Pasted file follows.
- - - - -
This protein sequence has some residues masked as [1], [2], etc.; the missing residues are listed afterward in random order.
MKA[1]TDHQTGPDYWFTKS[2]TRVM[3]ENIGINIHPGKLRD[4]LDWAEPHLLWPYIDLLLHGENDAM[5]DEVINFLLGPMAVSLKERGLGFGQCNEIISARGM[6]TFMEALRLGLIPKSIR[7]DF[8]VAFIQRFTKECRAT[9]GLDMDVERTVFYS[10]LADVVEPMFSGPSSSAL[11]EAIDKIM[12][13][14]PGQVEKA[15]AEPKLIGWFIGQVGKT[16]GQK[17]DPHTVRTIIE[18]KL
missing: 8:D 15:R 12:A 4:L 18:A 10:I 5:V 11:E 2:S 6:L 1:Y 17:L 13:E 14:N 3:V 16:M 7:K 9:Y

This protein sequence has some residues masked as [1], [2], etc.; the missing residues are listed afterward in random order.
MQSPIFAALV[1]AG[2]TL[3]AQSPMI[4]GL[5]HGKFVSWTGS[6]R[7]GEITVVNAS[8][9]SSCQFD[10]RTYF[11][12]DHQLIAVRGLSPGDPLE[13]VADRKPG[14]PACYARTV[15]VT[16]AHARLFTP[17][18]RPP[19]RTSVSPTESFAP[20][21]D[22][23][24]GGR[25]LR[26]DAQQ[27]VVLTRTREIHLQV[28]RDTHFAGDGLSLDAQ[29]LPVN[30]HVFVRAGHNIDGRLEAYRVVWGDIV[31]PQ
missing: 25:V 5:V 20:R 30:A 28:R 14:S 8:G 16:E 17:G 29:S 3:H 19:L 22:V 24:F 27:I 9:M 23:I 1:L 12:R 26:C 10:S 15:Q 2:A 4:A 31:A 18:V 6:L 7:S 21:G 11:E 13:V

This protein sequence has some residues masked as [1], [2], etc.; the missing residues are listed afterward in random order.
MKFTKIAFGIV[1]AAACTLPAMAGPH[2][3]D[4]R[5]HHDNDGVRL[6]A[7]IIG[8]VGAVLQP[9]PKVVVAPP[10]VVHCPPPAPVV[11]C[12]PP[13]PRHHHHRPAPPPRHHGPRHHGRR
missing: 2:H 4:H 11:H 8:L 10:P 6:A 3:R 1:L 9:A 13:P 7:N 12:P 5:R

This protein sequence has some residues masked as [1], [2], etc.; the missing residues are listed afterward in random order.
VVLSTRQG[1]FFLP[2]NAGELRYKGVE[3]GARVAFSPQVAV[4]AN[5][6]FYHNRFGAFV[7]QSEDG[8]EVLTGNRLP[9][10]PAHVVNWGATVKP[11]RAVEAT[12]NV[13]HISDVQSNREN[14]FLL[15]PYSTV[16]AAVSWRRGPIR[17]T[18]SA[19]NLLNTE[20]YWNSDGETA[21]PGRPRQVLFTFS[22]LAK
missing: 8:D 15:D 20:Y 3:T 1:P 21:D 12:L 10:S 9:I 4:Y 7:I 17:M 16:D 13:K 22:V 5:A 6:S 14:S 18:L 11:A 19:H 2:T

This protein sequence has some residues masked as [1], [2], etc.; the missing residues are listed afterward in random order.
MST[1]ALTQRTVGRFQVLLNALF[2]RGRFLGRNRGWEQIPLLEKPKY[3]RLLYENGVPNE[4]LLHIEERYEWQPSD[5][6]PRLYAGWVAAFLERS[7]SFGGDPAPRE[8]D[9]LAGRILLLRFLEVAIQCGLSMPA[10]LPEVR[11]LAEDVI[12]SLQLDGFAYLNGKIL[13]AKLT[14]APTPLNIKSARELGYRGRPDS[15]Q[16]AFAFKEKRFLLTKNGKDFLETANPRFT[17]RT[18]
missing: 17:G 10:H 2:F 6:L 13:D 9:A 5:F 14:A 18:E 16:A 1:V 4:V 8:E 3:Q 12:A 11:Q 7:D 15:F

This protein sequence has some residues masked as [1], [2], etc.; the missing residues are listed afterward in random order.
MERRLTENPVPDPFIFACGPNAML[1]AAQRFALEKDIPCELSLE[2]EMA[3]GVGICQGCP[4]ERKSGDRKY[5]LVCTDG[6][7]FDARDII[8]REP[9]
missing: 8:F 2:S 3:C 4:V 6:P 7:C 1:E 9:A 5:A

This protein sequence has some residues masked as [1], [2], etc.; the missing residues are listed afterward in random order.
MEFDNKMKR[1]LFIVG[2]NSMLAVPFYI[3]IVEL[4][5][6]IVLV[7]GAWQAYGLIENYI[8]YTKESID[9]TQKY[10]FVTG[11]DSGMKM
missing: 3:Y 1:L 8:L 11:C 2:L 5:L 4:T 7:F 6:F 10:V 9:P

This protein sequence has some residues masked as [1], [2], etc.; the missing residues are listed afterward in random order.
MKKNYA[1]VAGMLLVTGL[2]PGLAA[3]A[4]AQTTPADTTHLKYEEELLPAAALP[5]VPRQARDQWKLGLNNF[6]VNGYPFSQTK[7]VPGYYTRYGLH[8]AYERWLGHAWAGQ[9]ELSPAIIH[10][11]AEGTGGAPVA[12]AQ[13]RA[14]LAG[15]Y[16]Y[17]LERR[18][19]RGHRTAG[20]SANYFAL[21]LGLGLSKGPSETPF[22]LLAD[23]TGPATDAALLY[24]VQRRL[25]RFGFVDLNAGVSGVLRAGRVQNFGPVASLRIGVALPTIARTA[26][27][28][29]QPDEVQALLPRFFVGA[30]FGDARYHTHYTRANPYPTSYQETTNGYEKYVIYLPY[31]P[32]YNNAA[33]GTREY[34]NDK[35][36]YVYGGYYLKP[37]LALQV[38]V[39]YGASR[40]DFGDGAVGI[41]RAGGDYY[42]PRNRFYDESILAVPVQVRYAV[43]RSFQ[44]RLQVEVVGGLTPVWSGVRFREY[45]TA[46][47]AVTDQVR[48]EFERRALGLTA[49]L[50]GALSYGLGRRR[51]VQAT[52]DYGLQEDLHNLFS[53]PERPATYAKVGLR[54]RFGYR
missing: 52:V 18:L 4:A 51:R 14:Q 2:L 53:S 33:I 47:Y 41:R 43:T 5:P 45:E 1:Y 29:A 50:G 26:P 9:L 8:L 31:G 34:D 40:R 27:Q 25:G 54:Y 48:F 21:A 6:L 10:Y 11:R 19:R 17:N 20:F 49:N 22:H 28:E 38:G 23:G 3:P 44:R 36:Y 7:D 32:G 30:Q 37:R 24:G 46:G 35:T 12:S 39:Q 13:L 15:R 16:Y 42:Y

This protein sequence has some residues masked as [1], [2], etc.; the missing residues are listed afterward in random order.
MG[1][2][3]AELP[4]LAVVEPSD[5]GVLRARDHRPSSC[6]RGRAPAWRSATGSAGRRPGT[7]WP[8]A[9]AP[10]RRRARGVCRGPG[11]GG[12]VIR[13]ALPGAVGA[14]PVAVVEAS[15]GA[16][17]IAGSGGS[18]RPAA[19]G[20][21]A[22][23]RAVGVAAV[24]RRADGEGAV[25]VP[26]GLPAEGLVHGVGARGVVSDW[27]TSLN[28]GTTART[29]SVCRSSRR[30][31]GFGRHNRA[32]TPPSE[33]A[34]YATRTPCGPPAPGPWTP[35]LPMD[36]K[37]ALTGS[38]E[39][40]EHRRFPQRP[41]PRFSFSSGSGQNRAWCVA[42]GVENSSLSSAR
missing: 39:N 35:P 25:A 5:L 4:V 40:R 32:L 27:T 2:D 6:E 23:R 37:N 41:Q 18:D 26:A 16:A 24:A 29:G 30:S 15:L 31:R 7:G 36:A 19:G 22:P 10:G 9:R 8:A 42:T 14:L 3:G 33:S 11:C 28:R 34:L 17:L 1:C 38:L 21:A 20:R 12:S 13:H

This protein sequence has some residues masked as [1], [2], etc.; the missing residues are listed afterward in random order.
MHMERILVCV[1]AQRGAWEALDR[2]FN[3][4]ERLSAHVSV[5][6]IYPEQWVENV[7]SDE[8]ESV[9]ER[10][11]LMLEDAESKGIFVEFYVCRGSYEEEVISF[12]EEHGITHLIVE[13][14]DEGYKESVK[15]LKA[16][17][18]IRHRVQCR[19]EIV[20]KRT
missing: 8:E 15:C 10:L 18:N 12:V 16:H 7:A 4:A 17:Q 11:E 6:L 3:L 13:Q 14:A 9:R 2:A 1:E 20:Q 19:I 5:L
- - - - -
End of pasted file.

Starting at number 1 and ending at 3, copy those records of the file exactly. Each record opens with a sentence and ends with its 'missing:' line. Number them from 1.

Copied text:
This protein sequence has some residues masked as [1], [2], etc.; the missing residues are listed afterward in random order.
MKA[1]TDHQTGPDYWFTKS[2]TRVM[3]ENIGINIHPGKLRD[4]LDWAEPHLLWPYIDLLLHGENDAM[5]DEVINFLLGPMAVSLKERGLGFGQCNEIISARGM[6]TFMEALRLGLIPKSIR[7]DF[8]VAFIQRFTKECRAT[9]GLDMDVERTVFYS[10]LADVVEPMFSGPSSSAL[11]EAIDKIM[12][13][14]PGQVEKA[15]AEPKLIGWFIGQVGKT[16]GQK[17]DPHTVRTIIE[18]KL
missing: 8:D 15:R 12:A 4:L 18:A 10:I 5:V 11:E 2:S 6:L 1:Y 17:L 13:E 14:N 3:V 16:M 7:K 9:Y

This protein sequence has some residues masked as [1], [2], etc.; the missing residues are listed afterward in random order.
MQSPIFAALV[1]AG[2]TL[3]AQSPMI[4]GL[5]HGKFVSWTGS[6]R[7]GEITVVNAS[8][9]SSCQFD[10]RTYF[11][12]DHQLIAVRGLSPGDPLE[13]VADRKPG[14]PACYARTV[15]VT[16]AHARLFTP[17][18]RPP[19]RTSVSPTESFAP[20][21]D[22][23][24]GGR[25]LR[26]DAQQ[27]VVLTRTREIHLQV[28]RDTHFAGDGLSLDAQ[29]LPVN[30]HVFVRAGHNIDGRLEAYRVVWGDIV[31]PQ
missing: 25:V 5:V 20:R 30:A 28:R 14:S 8:G 16:E 17:G 29:S 3:H 19:L 22:V 24:F 27:I 9:M 23:I 1:L 12:R 26:C 10:S 15:Q 2:A 4:A 31:A 18:V 6:L 7:S 21:G 11:E 13:V

This protein sequence has some residues masked as [1], [2], etc.; the missing residues are listed afterward in random order.
MKFTKIAFGIV[1]AAACTLPAMAGPH[2][3]D[4]R[5]HHDNDGVRL[6]A[7]IIG[8]VGAVLQP[9]PKVVVAPP[10]VVHCPPPAPVV[11]C[12]PP[13]PRHHHHRPAPPPRHHGPRHHGRR
missing: 2:H 4:H 11:H 8:L 10:P 6:A 3:R 1:L 9:A 13:P 7:N 12:P 5:R